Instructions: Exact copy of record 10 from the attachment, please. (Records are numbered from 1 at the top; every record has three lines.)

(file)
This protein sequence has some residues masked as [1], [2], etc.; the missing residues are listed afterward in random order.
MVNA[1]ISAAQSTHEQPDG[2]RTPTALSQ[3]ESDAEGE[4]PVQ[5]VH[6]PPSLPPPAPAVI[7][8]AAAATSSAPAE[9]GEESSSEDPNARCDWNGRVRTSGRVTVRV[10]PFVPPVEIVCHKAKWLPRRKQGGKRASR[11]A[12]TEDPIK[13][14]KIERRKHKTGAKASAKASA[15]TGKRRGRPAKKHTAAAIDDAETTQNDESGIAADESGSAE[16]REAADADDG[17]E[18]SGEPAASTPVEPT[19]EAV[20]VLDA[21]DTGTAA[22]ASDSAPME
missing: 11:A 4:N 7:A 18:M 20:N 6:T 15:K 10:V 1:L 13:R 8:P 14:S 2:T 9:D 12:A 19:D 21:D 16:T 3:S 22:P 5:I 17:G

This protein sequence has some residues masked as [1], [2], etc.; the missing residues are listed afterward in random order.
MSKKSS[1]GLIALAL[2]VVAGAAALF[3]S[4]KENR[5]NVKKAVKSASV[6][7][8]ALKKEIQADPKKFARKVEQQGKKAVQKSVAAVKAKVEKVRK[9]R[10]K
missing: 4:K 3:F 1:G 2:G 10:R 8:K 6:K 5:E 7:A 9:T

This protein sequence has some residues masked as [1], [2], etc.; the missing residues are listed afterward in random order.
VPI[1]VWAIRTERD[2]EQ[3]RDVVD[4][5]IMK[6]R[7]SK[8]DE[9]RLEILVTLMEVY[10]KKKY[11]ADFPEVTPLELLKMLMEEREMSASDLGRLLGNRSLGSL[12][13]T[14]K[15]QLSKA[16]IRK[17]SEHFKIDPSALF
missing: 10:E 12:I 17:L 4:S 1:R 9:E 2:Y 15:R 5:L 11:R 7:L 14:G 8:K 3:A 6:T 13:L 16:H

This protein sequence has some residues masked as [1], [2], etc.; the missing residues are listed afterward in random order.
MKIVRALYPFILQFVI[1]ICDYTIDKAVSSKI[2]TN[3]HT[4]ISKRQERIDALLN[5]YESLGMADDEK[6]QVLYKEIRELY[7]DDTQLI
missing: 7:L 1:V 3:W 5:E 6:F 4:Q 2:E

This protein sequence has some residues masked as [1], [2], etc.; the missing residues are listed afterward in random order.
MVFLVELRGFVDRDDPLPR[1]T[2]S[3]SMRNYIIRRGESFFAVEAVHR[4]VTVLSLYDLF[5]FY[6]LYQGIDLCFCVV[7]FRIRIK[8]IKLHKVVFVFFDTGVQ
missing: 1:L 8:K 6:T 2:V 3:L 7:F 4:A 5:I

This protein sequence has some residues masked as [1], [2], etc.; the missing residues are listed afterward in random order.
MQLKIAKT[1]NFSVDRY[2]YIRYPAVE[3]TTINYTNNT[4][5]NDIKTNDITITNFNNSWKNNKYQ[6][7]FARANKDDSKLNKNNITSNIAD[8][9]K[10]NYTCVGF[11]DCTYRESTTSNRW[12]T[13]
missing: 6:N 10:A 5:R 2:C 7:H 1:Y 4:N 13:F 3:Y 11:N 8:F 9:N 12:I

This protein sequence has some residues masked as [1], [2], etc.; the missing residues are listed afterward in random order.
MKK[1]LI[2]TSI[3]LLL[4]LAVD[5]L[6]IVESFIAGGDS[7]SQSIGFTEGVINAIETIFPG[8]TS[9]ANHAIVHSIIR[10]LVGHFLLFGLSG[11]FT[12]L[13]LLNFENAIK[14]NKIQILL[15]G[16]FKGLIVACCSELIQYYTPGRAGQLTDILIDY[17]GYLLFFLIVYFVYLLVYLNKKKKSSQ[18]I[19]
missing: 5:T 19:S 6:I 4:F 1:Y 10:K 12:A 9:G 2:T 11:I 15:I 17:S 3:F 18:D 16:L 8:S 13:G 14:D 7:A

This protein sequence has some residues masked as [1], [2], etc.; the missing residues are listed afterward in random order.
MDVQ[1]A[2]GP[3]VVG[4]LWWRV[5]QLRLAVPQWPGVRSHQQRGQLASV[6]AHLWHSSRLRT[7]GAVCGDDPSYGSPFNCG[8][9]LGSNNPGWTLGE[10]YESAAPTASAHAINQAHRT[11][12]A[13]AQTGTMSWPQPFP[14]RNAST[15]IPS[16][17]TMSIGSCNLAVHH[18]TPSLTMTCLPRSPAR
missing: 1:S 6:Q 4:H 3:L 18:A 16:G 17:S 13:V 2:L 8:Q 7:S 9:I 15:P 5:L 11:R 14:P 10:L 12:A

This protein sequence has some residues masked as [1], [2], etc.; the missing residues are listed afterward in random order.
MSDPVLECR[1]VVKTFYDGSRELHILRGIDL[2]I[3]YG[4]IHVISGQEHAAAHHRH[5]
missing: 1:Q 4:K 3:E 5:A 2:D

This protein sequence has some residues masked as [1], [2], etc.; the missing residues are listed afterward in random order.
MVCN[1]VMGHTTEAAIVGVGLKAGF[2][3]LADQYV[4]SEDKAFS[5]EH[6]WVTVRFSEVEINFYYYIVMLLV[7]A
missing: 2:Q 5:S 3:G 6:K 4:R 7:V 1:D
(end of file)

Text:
This protein sequence has some residues masked as [1], [2], etc.; the missing residues are listed afterward in random order.
MVCN[1]VMGHTTEAAIVGVGLKAGF[2][3]LADQYV[4]SEDKAFS[5]EH[6]WVTVRFSEVEINFYYYIVMLLV[7]A
missing: 2:Q 5:S 3:G 6:K 4:R 7:V 1:D